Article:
I feel like I'm out of the loop with Switch, in terms of what might be cool to do with it beyond Mario and Zelda. There is a remake of NES Blaster Master - I tried the free 3DS demo of that but the Switch would be nicer.

Despite having had an Xbox One and a PS3 and a Wii U for a while, I feel like I haven't been into downloadable / indie stuff in any system since the 360 (which still stands as my favorite system for now, at least in terms of having open world sandbox games...)

Any suggestions?

November 15, 2017

"Everyone assumes they are the sperm that made it to the egg. Nobody assumes they were the egg all along."
----/u/DingDongInDaPingPong. Huh. That kind of resonates for me - is that asymmetry true for a lot of people? Is it more true for dudes? Definitely feels like there might be a sexist undercoat there. Also a shade of the old Yin (feminine/passive) Yang (masculine/active), which can be hella problematic when used as a role model for modern society. I get the feeling people feel affiliation for the faster and seemingly more action-packed journey of the young sperm cell, vs the slower travel for the egg that has been there since the mother's time in the womb. A lot of metaphors spring to mind, but again I think trouble arises with the temptation of attributing truth and guidance because of the "it's just nature!" parallels.
"If you don't find farts funny then you're a loser because you're choosing to have less joy in your life but the exact same amount of farts"
-- I find you can replace "farts" with many things in your life and it still kind of works!


November 14, 2017

new logo tech'd up on my devblog

Stuart: You don't get things by not asking for them.
You don't get things by not wanting them, either.
Gillian: One of the things I've always tried to teach the girls is that there's nothing particularly good or virtuous about wanting something. I don't put it like that, of course, in fact I frequently don't put it at all. The best lessons children learn are those they learn for themselves.
--Julian Barnes, "Love, etc". He truly is a fine novelist.
CompuServe's forums, which still exist, are finally shutting down Always sad when an old service gets its plug pulled, I'm sure someone's going to miss that particular community.

November 13, 2017

Christopher Mooney answering the Quora "How do people feel in their last minutes of life?":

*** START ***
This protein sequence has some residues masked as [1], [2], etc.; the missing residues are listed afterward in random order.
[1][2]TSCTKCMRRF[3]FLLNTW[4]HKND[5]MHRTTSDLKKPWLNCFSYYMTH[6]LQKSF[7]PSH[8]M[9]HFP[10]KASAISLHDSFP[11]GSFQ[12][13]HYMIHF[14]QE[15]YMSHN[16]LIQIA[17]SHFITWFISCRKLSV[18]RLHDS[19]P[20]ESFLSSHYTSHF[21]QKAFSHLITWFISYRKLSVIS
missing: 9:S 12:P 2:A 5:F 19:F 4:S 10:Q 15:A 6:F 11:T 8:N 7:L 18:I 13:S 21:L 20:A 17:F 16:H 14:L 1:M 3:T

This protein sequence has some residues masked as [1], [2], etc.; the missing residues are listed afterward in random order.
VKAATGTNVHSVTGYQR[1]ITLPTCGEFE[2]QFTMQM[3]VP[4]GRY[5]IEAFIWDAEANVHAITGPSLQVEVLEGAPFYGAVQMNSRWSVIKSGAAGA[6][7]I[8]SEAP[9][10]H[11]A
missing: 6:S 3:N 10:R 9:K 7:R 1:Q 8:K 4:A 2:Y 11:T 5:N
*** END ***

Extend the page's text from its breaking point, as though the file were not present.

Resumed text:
I had a near death experience once, when I was pretty sure I was 20–30 seconds away from the end. Like, I mean, I was completely sure I was about to die.

I remember my feelings at the time, vividly. How could you forget.

1: I actually felt very calm. People are scared of death. But once you know it's happening, and you can't do anything about it, you find peace. It was actually one of the calmest, most peaceful moments I can recall in my life.

2: I was very very reflective. When you hear the stereotypes of "your life flashing before your eyes", that's exactly how I felt. I reflected on my life, and who I was, and if I could have done anything better.

3: It sounds funny, but I also really had this "well, this is just my luck!" kind of feeling. I actually found it kind of humorous. I was kind of laughing a bit, about how unlucky I was!

This experience, actually helped me find a lot of faith. Because, although I was an atheist at the time, I didn't actually feel like it was the end. I wasn't thinking in terms of my existence being over. I was almost feeling like I was just moving on from one part of my life, to the next.

I, kind of, had no fear, because I didn't think it was that big a deal? I know this sounds crazy, but all I can say is, that when the moment came, my mind was completely prepared for it. My brain kind of changed, and I understood everything, and was prepared for everything. It's almost like the human body/brain is completely prepared for it's demise, but you don't get to access this skill until you really need it?

My big personal growth / philosophical questions right now:
1. How does one recognize personal growth? At what point can an extrinsic improvement in behavior be safely or at least reasonably considered an intrinsic improvement in character? (AA says that even for people who by and large fix their lives, "once an addict always an addict" - given on how many fronts backsliding can happen, that while skills improve hardly anything becomes effortlessly graceful, I wonder if my intuitive skepticism about personal growth has some backing to it, or if everyone recognizes that but still finds these word games helpful)